International Union of Marine Insurance (IUMI), in its June 2020 newsletter published an update on the maritime industry’s compliance with the IMO 2020 sulphur cap in light of the Covid-19 pandemic; it was written by Rama Chandran, Head of Marine for Singapore and Head of Hull & Marine Liability for Asia, QBE Insurance (Singapore) Pte Ltd and IUMI Ocean Hull Committee Chair:
What was on the minds of all shipowners coming into 2020 has now been clearly overshadowed by the pandemic and its significant impact. However, challenges remain on the full implementations of IMO’s 2020 sulphur cap.
The next key regulatory milestone is the 2030 regulations where a reduction of 40% of carbon emissions is the current objective. It is widely expected that this threshold will be increased.
But for now, let’s look at where we are on the IMO 2020 implementation 100 days since coming into effect.
In the first quarter of 2020, the Maritime Port Authority of Singapore (MPA) reported that most ships calling at the ports of Singapore have complied with the regulation.
It was further reported that based on the pre-arrival notification submitted to MPA, 96% of the ships calling at Singapore used compliant fuel. This excludes ships installed with open loop scrubbers that switch to using compliant fuel upon arriving at Singapore as the use of open loop scrubbers is prohibited in the port of Singapore (as well as in many other ports).
During this period, 326 Port State inspection and Flag State inspections were carried in the port of Singapore. Out of these, 12 ships were not fitted with scrubbers and had fuels marginally exceeding the sulphur limit. This was reported as likely due to remnant residues of high sulphur fuel in the fuel tanks and piping. It is expected in time, the fuel tanks and piping would be sufficiently flushed with the continued use of compliant fuel.
Among the small number of Singapore registered vessels fitted with scrubbers, 31 reports of scrubber malfunctions were noted as of 29 Feb 2020.
There were some incidents related to automation, corrosion, safety and monitoring on some of the scrubber incidents to date.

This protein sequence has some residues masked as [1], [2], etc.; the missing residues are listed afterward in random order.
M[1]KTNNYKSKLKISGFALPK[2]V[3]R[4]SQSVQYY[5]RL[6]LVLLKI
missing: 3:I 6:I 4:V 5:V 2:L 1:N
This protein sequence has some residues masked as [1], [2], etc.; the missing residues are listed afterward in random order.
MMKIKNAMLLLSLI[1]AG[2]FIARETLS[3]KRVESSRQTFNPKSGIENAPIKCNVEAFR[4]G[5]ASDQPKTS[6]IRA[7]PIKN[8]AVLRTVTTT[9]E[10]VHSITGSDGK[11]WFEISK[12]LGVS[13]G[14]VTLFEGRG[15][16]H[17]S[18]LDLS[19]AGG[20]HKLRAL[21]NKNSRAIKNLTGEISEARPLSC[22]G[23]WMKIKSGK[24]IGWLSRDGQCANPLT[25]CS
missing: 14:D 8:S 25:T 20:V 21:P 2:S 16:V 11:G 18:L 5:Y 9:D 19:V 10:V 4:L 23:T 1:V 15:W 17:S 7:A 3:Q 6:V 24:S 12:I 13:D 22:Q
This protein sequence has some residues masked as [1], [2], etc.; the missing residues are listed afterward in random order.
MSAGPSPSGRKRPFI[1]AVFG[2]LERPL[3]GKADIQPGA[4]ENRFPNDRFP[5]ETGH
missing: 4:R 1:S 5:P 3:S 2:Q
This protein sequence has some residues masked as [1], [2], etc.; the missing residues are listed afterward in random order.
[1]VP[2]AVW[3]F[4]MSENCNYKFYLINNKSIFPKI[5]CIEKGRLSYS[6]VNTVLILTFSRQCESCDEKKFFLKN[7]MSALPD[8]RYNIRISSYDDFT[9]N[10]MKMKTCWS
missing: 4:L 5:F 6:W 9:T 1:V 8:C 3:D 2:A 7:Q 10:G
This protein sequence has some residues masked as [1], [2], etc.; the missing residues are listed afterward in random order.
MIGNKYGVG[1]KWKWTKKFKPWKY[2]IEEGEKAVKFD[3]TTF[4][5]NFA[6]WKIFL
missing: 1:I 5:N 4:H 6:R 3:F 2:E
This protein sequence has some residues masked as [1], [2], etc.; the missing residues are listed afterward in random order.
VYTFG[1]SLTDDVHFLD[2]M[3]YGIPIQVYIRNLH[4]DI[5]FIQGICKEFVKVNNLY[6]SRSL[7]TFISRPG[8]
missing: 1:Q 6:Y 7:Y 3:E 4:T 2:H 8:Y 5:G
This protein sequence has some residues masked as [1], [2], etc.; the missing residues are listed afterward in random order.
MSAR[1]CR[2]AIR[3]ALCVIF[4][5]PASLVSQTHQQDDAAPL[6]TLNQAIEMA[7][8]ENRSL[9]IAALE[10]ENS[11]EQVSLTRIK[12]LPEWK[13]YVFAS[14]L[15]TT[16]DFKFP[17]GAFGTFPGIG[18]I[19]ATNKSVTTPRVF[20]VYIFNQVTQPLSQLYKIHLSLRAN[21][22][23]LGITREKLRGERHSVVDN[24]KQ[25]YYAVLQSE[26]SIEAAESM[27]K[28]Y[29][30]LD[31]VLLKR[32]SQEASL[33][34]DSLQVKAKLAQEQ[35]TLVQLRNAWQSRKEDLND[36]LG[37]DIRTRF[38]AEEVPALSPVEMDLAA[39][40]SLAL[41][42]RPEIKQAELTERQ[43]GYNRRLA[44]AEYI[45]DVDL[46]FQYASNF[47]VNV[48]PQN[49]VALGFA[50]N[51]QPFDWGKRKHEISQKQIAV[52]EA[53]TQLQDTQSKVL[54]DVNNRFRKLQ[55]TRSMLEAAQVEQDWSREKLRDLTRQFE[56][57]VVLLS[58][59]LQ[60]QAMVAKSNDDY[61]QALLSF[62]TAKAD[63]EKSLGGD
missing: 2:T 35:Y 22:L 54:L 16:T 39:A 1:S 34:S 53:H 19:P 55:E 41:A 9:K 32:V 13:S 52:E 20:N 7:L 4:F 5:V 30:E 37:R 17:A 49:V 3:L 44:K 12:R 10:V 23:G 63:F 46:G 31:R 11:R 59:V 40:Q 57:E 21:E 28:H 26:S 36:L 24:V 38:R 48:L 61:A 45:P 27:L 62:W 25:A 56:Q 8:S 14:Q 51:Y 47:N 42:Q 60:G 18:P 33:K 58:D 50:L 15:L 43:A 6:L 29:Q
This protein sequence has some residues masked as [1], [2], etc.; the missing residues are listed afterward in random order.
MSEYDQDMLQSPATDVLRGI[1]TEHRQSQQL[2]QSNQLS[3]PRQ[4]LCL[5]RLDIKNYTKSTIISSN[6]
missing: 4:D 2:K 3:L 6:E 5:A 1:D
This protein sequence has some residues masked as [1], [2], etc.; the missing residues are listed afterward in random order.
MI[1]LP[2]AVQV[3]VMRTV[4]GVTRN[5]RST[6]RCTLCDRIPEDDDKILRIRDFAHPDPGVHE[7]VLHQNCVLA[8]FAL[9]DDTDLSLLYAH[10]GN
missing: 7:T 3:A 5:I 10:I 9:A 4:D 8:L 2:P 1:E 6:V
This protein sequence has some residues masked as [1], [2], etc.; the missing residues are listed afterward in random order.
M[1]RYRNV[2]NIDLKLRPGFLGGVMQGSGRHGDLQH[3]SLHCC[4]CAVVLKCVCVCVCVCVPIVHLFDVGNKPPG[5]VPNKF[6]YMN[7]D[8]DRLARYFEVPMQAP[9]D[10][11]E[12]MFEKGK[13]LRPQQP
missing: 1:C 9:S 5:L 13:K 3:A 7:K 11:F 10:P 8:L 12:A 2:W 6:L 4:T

DNV GL reported close to 4,000 ships being fitted with scrubbers and more were scheduled to do so during the year due to the price difference between heavy fuel oil (HFO) and low sulphur fuel oil (LSFO). This spread has since reduced to significantly below USD $100 per metric tonne. This figure was generally used by the scrubber manufacturers in the rationale on economic viability.
With the pandemic, the installation timeline will be pushed back significantly. It is not clear if shipowners will cancel or delay further until there is some clarity with the potential future price difference between the two grades of fuel. The other factor for consideration is the availability of the HFO post pandemic.
On a final note, we are still monitoring the impact of low sulphur fuels on engine and if there is significant increase in machinery claims in the near future.
Caroline Yang, President of SSA, addresses issues earlier raised by players; including PMC No. 04, the seven-day restriction, contactless bunkering, sampling point, hose connection, and more.
IBIA Asia, ABIS, sources from Singapore’s bunkering and surveying companies, and an industry veteran share with Manifold Times the issues expected from MPA’s latest Covid-19 measures.
The top three positive movers in the 2020 bunker supplier list are Hong Lam Fuels Pte Ltd (+13); Chevron Singapore Pte Ltd (+12); and SK Energy International (+8), according to MPA list.
‘We will operate in the Singapore bunkering market from the Tokyo, with support from local staff at Sumitomo Corporation Singapore,’ source tells Manifold Times.
Changes include abolishing advance declaration of bunkers as dangerous cargo, reducing pilotage fees on vessels receiving bunkers, and a ‘whitelist’ system for bunker tankers.
Claim relates to deliveries of MGO to the vessels Pacific Diligence, Pacific Valkyrie, Pacific Defiance, Crest Alpha 1, and Pacific Warlock between March 2020 to April 2020.